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Parents commonly use rewards to encourage children to eat healthfully, but this practice remains controversial because rewards are suspected of undermining children’s intrinsic motivation. A cluster-randomized trial examined children’s acceptance of a disliked vegetable over 12 daily taste exposures. These exposures were paired with a tangible reward, a social reward, or no reward, and the findings were compared with the results from a no-treatment control condition. Liking and intake of the vegetable were assessed in a free-choice consumption task at preintervention, postintervention, 1 month after intervention, and 3 months after intervention. Liking increased more in the three intervention conditions than in the control condition, and there were no significant differences between the intervention conditions. These effects were maintained at follow-up. Children in both reward conditions increased consumption, and these effects were maintained for 3 months; however, the effects of exposure with no reward became nonsignificant by 3 months. These results indicate that external rewards do not necessarily produce negative effects and may be useful in promoting healthful eating.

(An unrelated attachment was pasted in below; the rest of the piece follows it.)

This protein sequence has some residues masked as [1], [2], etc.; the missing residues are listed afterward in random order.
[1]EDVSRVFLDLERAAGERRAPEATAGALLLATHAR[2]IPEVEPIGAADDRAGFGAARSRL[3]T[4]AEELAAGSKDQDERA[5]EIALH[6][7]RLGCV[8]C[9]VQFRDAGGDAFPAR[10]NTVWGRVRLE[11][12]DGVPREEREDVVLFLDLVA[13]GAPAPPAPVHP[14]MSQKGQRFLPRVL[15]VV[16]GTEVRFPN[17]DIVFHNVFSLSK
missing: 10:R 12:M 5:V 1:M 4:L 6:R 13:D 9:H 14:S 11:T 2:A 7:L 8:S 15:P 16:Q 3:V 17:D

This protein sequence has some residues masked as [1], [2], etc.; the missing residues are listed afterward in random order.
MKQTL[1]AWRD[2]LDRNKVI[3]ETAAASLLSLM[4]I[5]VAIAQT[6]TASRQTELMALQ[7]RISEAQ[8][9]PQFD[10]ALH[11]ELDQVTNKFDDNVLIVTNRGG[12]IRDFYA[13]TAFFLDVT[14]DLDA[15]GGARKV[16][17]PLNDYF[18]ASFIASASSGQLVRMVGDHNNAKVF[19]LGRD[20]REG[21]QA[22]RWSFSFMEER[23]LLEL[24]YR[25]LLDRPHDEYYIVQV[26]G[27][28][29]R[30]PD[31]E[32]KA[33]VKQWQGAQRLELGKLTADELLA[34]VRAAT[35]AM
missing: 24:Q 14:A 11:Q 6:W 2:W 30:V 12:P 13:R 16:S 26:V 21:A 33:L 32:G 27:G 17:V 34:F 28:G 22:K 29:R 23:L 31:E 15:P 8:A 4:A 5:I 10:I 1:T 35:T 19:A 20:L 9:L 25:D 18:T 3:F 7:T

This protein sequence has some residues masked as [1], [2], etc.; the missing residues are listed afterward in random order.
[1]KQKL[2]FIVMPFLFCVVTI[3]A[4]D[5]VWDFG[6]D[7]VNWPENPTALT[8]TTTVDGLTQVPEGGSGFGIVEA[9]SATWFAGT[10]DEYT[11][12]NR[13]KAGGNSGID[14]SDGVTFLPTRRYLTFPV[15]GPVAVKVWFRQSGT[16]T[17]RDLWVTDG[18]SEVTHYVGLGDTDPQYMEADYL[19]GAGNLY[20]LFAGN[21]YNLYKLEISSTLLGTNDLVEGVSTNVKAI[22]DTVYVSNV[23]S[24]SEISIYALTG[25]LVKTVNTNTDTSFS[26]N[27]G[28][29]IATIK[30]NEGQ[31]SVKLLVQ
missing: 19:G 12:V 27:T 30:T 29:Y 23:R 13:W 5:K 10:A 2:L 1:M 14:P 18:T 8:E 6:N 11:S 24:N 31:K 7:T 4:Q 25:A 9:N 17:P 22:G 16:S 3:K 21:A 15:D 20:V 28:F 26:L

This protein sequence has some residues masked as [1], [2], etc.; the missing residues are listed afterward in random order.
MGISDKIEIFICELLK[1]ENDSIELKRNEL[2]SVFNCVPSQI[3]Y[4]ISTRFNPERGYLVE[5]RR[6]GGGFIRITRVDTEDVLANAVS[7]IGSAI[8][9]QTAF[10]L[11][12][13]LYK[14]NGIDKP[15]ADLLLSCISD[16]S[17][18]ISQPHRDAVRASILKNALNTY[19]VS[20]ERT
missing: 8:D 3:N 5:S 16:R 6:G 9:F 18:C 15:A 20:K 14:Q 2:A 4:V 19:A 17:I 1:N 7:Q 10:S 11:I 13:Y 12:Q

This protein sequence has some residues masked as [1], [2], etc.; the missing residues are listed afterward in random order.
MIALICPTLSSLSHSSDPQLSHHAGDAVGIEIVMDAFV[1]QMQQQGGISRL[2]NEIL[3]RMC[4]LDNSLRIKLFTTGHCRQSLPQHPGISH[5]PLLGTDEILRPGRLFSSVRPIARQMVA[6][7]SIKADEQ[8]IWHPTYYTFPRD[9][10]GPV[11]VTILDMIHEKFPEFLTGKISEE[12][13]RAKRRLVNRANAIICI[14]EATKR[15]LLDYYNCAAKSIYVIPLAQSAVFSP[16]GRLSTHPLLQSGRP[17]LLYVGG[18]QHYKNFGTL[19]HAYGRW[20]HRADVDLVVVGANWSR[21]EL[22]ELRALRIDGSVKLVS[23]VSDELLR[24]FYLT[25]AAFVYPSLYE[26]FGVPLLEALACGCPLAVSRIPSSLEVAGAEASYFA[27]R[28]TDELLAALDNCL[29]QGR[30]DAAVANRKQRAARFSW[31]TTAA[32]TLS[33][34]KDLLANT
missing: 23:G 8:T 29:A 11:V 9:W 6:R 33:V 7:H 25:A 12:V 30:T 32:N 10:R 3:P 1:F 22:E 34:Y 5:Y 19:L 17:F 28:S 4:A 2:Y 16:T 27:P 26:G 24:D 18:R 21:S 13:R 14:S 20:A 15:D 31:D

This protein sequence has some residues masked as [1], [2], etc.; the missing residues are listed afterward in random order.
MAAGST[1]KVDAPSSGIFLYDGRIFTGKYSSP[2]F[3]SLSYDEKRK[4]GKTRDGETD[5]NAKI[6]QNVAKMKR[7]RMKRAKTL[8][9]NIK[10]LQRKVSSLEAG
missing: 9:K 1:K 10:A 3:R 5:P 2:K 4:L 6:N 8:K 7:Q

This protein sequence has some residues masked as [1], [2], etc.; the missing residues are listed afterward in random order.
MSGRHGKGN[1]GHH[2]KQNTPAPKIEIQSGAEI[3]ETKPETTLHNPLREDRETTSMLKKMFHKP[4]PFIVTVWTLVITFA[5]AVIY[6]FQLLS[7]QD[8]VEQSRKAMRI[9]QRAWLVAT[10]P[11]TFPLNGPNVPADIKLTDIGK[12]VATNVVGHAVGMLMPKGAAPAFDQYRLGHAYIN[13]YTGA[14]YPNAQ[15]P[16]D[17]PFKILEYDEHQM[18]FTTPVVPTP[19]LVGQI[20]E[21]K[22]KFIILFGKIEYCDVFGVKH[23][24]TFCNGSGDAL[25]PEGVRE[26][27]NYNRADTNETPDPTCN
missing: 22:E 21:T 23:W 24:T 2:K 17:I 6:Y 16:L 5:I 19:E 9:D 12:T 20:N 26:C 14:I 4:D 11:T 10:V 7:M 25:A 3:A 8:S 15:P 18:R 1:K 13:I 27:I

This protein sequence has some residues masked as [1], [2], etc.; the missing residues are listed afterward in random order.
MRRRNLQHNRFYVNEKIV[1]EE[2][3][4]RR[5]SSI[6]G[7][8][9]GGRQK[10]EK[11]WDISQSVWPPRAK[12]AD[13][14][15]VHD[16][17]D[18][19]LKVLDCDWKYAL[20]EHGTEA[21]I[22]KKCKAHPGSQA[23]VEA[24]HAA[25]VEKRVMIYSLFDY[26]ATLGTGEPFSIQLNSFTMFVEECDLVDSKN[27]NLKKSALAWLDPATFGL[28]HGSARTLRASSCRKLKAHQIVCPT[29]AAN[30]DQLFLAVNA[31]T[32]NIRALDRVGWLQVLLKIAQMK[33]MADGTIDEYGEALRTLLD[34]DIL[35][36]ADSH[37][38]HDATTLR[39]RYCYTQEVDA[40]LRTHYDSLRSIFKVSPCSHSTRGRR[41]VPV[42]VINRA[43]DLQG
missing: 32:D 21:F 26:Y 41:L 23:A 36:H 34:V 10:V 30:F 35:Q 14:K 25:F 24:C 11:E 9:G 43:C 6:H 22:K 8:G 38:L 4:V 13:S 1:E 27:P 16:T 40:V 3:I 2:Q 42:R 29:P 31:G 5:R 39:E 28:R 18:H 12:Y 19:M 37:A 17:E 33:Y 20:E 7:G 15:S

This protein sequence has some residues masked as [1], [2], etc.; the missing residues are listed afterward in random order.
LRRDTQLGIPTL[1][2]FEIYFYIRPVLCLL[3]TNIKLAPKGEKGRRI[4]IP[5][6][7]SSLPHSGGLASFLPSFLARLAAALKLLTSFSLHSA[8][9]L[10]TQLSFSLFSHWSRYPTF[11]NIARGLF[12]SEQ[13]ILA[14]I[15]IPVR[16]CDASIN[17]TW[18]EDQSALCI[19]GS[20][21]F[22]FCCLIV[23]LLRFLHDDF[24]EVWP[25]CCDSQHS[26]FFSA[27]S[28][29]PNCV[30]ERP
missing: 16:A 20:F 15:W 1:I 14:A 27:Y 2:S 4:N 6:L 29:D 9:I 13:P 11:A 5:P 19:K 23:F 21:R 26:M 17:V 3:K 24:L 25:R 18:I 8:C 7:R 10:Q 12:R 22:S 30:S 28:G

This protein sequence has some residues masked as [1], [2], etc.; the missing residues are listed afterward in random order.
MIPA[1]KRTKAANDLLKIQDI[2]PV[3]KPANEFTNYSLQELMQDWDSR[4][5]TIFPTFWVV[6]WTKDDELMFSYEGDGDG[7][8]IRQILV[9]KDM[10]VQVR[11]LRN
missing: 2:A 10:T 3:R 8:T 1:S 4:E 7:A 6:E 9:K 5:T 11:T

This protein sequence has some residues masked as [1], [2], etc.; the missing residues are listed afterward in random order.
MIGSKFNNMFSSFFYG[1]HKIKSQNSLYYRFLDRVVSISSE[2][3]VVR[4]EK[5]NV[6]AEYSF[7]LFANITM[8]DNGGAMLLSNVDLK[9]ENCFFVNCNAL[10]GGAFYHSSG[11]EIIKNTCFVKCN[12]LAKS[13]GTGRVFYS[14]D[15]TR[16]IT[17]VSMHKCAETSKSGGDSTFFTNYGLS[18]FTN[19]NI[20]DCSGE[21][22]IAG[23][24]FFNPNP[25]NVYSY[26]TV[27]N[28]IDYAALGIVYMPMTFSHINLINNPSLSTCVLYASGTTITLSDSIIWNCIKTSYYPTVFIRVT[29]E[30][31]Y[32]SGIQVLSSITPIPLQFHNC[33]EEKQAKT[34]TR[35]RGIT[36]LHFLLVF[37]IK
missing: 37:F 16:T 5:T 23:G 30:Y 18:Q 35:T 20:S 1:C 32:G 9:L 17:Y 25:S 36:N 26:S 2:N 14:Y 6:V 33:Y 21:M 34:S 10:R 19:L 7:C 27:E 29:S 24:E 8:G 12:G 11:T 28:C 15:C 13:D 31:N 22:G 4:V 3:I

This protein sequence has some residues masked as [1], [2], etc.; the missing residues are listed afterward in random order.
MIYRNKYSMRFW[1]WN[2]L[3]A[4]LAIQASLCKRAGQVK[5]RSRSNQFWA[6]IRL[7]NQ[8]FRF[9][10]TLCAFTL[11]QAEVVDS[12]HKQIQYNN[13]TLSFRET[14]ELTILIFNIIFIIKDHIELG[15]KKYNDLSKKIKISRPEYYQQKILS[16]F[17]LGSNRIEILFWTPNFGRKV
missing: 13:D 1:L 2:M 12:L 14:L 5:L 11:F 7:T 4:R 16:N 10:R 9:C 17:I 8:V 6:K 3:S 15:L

Source: “Eating for Pleasure or Profit, The Effect of Incentives on Children’s Enjoyment of Vegetables” from Psychological Science
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